Ma, you are right – permissions are an issue. Folder Size scans local drives as the SYSTEM user, which typically has access to all files. This is a security problem, because users can see folder size totals about folders they don’t have access to (which could, for example, reveal your hidden porn collection!). For network drives, they are scanned as the calling user, so there is no security issue there.

    Folder Size currently reports files the way Explorer does (which makes Folder Size a suitable replacement for Explorer’s Size). So, uncompressed sizes are reported, and alternate NTFS streams are ignored. I think the correct solution would involve 2 columns, logical size (what it currently does) and physical size (which would also count unused cluster space). I haven’t found the difference to be all that important.

    The other big issue is Vista. Folder Size does not work at all in Vista now, because Vista completely removes the IColumnProvider shell extension API! It is replaced with a new Property system. But the property system doesn’t seem quite right for this functionality.

    I’m currently working on an update that will allow disabling the scanning for different drive types, so that may make the program more useful for larger networks. Right now it’s all or nothing!

    So yeah, there are some rough edges, but for me, this program is the best solution available for this problem.

    And the source code is right there on the web, so if anyone wants to fix any of these issues or add Vista support, please submit a patch!

  22. Brio says:

    DriverDude: You hit on areas where Folder Size is better than the Mac’s implementation. On the Mac, it just scans your folders one at a time, displaying — until it’s done, and completing each folder before going to the next. Folder Size scans them simultaneously (round robin) so you never get stuck on a big folder if you actually want to see the size of a small folder further down the list. Also, Folder Size shows a + symbol while scanning, so you know when it is done.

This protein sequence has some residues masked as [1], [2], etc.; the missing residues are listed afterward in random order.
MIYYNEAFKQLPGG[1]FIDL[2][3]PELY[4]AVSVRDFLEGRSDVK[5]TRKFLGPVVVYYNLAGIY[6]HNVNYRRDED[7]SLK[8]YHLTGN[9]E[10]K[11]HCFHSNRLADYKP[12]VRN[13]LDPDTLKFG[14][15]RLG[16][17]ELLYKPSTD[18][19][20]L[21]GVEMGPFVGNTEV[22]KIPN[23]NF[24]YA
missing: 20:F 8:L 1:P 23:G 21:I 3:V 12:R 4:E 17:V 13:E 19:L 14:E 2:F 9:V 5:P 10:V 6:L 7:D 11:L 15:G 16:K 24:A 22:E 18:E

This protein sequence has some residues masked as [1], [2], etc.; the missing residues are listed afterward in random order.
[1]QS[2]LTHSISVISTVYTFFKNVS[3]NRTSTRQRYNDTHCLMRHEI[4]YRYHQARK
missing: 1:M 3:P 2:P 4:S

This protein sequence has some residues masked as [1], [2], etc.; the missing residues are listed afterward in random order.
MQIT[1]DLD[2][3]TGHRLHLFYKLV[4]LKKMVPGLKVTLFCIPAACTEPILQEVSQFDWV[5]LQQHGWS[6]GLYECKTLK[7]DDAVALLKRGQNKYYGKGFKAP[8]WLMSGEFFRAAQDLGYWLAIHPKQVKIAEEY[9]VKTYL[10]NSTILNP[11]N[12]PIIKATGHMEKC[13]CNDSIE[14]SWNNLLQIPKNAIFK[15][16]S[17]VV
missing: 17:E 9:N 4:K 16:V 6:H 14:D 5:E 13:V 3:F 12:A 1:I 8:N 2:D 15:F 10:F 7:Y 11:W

23. Thorsten says:

    Brio: I haven’t looked at the source, but I assume that when accessing network folders the "local" folder size service is doing the counting and caching of folder sizes. A solution to the "it would destroy corporate networks" issue might be that the  folder size service for network drives first tries to contact the folder size service that might be running on that remote computer  and if there is a folder size service running just forwards the requests. In that case the folder size service on the server would do the caching and the traffic over the network is limited to the requests between the 2 services.